Government, the food industry and foodbanks. Who’s taking the biscuit?

An interesting new blog on food justice and food security has launched, with a first post on the right to food. Take a look:

Spill The Beans

Foodbank collections are increasingly commonplace. We see them in the workplace, schools, concerts, sporting events and shopping outlets, with the public kindly donating food items, sometimes plucked from the pantry at home or bought especially on the weekly grocery shop. Either way these donations are gratefully received by foodbanks. Most donations are given by the general public enabling foodbanks to hand out free emergency provisions to people in crisis.

The UK has seen a considerable rise in charitable emergency food provisioning in recent years, with figures at record levels. From April to September 2015 The Trussell Trust, the UK’s largest foodbanking organisation, distributed 506,369 food parcels compared to 492,641 in the same time period in 2014.

There are various stakeholders in these foodbank collections, as Riches and Silvasti argue this then invites the question, who is actually benefitting from food charity?

dsc_5429Fig. 1 AFC Unity…

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1 thought on “Government, the food industry and foodbanks. Who’s taking the biscuit?

  1. Just another issue that is raised by the increased use of Foodbanks.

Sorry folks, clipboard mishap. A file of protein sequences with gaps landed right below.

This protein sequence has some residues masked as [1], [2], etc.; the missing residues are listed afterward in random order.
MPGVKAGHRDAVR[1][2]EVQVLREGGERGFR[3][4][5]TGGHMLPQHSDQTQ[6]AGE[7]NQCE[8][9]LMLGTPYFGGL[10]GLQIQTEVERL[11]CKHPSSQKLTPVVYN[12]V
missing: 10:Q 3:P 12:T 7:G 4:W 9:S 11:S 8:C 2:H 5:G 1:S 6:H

To claim JSA or Universal Credit the claimant is required to agree to a jobseekers agreement that among other things requires the claimant to make so many job applications per week otherwise the claimant can be sanctioned.
    I was made aware the other day of someone applying for a checkout job at a supermarket. It was an online applcation form, totaling 3 pages and the last 3 questions were free format questions that enabled the applicant to write up to 3000 words describing their experience, My thought is and I mean no disrespect here but is this job application necessary for this type of work and at the end of the day having worked on the basic skills agenda a large proportion of the population would be unable to tackle such a form. Considering that a number of job applications have to be made to claim benefit this application is both daunting and could be a barrier to some. In my previous experience jobs such as these were obtained by simple application, simple interview and usually by a trial period of work. Are we creating a division in society by making job applications so complex and opening up people to benefit sanctions.

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